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3 Big Things Today, November 14

Crop Futures Higher Overnight; Export Inspections Higher For Soybeans, Wheat.

1. Soybeans, Grains Higher Overnight on Slow Harvest Pace

Soybeans and grains were higher overnight as the U.S. harvest as of Sunday trailed analyst expectations.

Corn was 84% harvested, up from 76% a week ago, according to the USDA, but still behind forecasts for 88%.

Soybeans were 88% collected, up from 83% seven days earlier, the government said in a report. Still, that’s behind the 90% projected by analysts, according to Allendale.

Winter wheat planting was 89% finished as of Sunday, up five percentage points from the week earlier, the USDA said, but trailing expectations for 90%.

Snow and wintry weather in some areas and rain in others kept a lot of farmers out of the fields last week.

Soybeans for January delivery rose 4½¢ to $8.82¾ a bushel overnight on the Chicago Board of Trade. Soy meal futures gained $1.60 to $305.50 a short ton, and soy oil was unchanged at 27.55¢ a pound.

Corn futures for December delivery added 1¼¢ to $3.67¾ a bushel overnight.

Wheat for December gained 2¼¢ to $5.10 a bushel, while Kansas City futures for March delivery rose 3¢ to $5.12½ a bushel.


2. Bean, Wheat Inspections For Export Higher Week to Week, Corn Lower

Export inspections of soybeans and wheat were higher in the week that ended on November 8, while corn assessments were lower, according to the USDA.

Soybean inspections rose to 1.3 million metric tons from 1.24 million a week earlier, the USDA said in a report that was delayed by a day. The weekly total is still down from the 2.19 million inspected during the same week in 2017.

Wheat assessments rose to 342,157 metric tons from 340,564 tons the previous week, but were up from the 308,658 tons inspected a year earlier, government data show.

Corn inspections, meanwhile, fell to 1.14 million metric tons from 1.28 million tons seven days earlier, the USDA said. Still, that’s well above the 406,632 metric tons inspected last year.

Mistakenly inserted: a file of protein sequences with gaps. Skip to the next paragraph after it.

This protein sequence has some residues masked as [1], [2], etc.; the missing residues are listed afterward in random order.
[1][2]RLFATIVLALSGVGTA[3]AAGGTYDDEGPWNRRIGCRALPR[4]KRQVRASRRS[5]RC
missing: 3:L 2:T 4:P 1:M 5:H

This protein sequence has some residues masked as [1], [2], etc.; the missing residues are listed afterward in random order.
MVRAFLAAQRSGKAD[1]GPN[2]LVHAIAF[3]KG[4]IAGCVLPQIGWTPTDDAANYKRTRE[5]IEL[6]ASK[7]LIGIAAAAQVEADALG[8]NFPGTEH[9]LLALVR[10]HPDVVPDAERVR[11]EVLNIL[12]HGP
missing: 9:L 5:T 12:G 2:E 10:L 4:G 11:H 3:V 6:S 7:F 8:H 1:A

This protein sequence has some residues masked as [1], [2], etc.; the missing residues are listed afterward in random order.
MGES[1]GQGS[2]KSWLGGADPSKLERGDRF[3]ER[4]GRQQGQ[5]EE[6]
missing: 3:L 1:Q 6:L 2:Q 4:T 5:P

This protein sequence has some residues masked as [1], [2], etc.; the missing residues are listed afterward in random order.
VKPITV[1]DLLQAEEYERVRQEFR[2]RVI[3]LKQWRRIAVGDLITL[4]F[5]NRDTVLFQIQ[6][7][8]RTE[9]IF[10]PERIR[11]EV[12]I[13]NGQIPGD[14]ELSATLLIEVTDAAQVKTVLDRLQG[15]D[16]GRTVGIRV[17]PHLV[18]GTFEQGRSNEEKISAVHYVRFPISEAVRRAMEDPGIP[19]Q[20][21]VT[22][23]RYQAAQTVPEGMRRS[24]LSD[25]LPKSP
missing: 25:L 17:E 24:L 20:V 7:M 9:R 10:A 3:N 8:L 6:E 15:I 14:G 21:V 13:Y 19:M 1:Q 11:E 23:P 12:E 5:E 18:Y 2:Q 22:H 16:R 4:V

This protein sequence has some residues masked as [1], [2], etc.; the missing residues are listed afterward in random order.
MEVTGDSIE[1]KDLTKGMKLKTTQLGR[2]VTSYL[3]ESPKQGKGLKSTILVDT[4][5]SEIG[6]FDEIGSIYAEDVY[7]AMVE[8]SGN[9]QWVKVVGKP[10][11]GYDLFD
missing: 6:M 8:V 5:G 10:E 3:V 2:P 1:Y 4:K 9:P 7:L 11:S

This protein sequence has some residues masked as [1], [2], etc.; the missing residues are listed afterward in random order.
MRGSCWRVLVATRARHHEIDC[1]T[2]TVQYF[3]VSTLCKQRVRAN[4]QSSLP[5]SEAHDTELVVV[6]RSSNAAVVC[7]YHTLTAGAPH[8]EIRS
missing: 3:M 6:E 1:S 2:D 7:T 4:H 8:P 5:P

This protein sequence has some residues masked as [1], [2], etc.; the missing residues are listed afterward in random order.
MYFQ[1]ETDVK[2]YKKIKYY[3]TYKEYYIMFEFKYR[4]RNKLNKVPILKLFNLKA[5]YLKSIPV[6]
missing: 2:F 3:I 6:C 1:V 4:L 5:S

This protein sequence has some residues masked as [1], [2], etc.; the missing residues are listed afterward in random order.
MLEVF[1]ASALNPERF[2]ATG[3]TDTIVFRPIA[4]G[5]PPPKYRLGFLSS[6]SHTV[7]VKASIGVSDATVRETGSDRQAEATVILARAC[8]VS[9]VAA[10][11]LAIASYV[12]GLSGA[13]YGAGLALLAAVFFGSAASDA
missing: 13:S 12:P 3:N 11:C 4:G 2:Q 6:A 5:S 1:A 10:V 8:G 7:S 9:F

Year over year, examinations of corn for overseas delivery have surged amid strong demand for U.S. supplies. Inspections since the start of the marketing year on September 1 are at 11.1 million metric tons, easily topping the 5.96 million tons during the same time frame in 2017.

Soybean assessments, meanwhile, have plunged to 9.91 million metric tons from 17.1 million tons at the same point last year, the USDA said.

The lack of buying from China due to the ongoing trade dispute with the U.S. has severely curbed overall demand for U.S. inventories.

Wheat inspections since the start of the grain’s marketing year on June 1 are at 9.3 million metric tons, down from 11.8 million tons inspected during the same period last year, the USDA said.


3. Winter Storm to Hit Indiana, Missouri; Advisory in Effect From Arkansas to Mid-Atlantic

A winter storm warning is in effect for parts of southern Illinois and several counties in southeastern Missouri, according to the National Weather Service.

Up to 6 inches of snow are expected to fall in the area starting this evening. The warning begins at 6 p.m. and runs for 24 hours, the NWS said in a report early Wednesday morning. Some areas may get even more snow as higher amounts will be localized.

A winter weather advisory is in effect for a large chunk of land stretching from southern Arkansas north into central Illinois, then east to the mid-Atlantic region.

In Indiana, mixed precipitation is expected overnight with total snow accumulations of up to 2 inches and ice accumulations up to a tenth of an inch. Snow is expected across all of central Indiana, the NWS said.

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